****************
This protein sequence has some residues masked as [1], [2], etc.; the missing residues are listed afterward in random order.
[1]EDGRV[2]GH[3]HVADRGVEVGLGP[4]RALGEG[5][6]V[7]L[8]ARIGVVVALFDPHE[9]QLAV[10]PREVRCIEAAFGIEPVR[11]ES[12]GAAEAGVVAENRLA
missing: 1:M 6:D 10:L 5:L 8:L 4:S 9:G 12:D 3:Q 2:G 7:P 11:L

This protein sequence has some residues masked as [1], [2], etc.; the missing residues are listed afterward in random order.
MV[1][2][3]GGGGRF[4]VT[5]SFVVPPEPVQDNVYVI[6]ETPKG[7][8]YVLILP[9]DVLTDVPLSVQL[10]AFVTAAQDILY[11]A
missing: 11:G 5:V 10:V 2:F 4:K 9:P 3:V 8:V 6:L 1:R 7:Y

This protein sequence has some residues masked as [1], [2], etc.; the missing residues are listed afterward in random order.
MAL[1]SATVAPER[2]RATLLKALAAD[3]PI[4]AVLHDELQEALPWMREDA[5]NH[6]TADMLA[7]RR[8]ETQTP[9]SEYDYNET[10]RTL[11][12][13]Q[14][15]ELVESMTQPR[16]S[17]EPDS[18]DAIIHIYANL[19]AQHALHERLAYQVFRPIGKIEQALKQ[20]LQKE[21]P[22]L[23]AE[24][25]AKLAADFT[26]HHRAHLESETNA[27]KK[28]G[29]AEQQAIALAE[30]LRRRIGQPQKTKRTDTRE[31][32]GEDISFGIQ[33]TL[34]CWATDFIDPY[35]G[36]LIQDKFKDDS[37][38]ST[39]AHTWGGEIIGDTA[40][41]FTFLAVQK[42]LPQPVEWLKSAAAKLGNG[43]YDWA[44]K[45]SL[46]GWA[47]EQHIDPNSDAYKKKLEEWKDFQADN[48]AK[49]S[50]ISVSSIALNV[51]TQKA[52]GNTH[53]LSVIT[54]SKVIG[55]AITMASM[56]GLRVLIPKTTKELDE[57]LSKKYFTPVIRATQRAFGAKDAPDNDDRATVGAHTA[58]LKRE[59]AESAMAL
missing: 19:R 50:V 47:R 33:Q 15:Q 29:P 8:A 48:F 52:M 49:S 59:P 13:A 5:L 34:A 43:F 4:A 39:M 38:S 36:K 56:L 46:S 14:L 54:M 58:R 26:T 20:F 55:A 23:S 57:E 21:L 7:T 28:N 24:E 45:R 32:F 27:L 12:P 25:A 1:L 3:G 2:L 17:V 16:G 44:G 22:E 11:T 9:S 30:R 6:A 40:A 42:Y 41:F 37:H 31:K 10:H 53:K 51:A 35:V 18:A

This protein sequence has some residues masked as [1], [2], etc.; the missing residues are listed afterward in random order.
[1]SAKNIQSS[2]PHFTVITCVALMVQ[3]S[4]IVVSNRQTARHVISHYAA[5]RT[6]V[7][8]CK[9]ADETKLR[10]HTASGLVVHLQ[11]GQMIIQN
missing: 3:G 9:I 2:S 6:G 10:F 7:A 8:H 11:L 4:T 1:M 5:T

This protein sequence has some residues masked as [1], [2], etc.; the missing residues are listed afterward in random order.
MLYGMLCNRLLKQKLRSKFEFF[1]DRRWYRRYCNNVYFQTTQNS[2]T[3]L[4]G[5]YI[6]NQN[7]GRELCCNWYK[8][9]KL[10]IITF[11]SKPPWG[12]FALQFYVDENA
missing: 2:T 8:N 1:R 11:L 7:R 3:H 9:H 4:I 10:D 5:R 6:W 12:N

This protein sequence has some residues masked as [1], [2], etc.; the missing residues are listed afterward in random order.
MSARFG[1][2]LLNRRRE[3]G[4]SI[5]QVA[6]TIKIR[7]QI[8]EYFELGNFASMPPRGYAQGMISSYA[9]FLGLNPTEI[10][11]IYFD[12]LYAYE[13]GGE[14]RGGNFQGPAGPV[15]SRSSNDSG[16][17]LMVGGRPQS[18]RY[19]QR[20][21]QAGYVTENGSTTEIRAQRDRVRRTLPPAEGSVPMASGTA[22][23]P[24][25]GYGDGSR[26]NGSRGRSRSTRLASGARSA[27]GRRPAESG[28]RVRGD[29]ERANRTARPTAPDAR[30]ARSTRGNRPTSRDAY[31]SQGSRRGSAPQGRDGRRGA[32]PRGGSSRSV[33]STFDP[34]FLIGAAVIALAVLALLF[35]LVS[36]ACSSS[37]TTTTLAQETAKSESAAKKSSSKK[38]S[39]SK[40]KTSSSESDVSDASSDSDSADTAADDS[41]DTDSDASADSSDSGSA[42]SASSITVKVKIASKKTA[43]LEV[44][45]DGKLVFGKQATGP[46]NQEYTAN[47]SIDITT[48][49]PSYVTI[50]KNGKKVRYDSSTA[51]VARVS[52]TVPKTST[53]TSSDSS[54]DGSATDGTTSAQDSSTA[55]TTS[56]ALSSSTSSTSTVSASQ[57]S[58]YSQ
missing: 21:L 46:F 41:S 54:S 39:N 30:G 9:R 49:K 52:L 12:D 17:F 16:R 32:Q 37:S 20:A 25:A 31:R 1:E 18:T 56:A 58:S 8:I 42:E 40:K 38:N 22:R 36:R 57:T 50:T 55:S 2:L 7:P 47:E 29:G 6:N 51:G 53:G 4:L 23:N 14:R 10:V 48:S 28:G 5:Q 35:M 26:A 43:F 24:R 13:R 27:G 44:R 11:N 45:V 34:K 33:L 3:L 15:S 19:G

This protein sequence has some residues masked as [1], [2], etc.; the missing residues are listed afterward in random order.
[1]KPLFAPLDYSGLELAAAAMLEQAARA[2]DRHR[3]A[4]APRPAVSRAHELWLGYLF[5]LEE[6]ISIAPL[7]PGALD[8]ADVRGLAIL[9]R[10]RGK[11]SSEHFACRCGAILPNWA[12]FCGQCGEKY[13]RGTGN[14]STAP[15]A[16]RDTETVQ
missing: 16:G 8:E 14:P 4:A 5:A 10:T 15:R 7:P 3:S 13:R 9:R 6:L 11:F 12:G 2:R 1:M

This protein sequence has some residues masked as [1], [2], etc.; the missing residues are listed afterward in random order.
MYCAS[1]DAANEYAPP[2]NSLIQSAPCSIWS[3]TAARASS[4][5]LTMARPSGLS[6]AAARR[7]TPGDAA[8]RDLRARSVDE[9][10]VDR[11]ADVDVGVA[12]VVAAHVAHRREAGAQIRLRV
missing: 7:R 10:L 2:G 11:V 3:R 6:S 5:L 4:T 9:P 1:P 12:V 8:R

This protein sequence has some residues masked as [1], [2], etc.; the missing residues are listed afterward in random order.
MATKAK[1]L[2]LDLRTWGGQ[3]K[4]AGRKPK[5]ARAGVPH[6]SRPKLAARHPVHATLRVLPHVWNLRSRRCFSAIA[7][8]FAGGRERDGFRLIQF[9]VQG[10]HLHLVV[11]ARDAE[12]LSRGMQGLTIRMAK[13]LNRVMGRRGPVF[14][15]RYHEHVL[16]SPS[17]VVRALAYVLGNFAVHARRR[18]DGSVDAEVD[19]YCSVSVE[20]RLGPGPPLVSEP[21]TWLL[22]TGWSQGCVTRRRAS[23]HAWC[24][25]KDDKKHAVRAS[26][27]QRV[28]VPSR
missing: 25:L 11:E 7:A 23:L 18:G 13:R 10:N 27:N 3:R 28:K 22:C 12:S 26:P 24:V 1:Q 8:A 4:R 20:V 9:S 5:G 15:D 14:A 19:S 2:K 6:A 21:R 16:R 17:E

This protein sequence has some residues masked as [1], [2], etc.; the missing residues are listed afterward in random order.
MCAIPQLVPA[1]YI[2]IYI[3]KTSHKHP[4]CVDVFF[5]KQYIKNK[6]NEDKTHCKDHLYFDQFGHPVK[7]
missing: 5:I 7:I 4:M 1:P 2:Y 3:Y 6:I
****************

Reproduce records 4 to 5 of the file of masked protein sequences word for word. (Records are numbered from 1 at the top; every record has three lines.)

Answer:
This protein sequence has some residues masked as [1], [2], etc.; the missing residues are listed afterward in random order.
[1]SAKNIQSS[2]PHFTVITCVALMVQ[3]S[4]IVVSNRQTARHVISHYAA[5]RT[6]V[7][8]CK[9]ADETKLR[10]HTASGLVVHLQ[11]GQMIIQN
missing: 3:G 9:I 2:S 6:G 10:F 7:A 8:H 11:L 4:T 1:M 5:T

This protein sequence has some residues masked as [1], [2], etc.; the missing residues are listed afterward in random order.
MLYGMLCNRLLKQKLRSKFEFF[1]DRRWYRRYCNNVYFQTTQNS[2]T[3]L[4]G[5]YI[6]NQN[7]GRELCCNWYK[8][9]KL[10]IITF[11]SKPPWG[12]FALQFYVDENA
missing: 2:T 8:N 1:R 11:L 7:R 3:H 9:H 4:I 10:D 5:R 6:W 12:N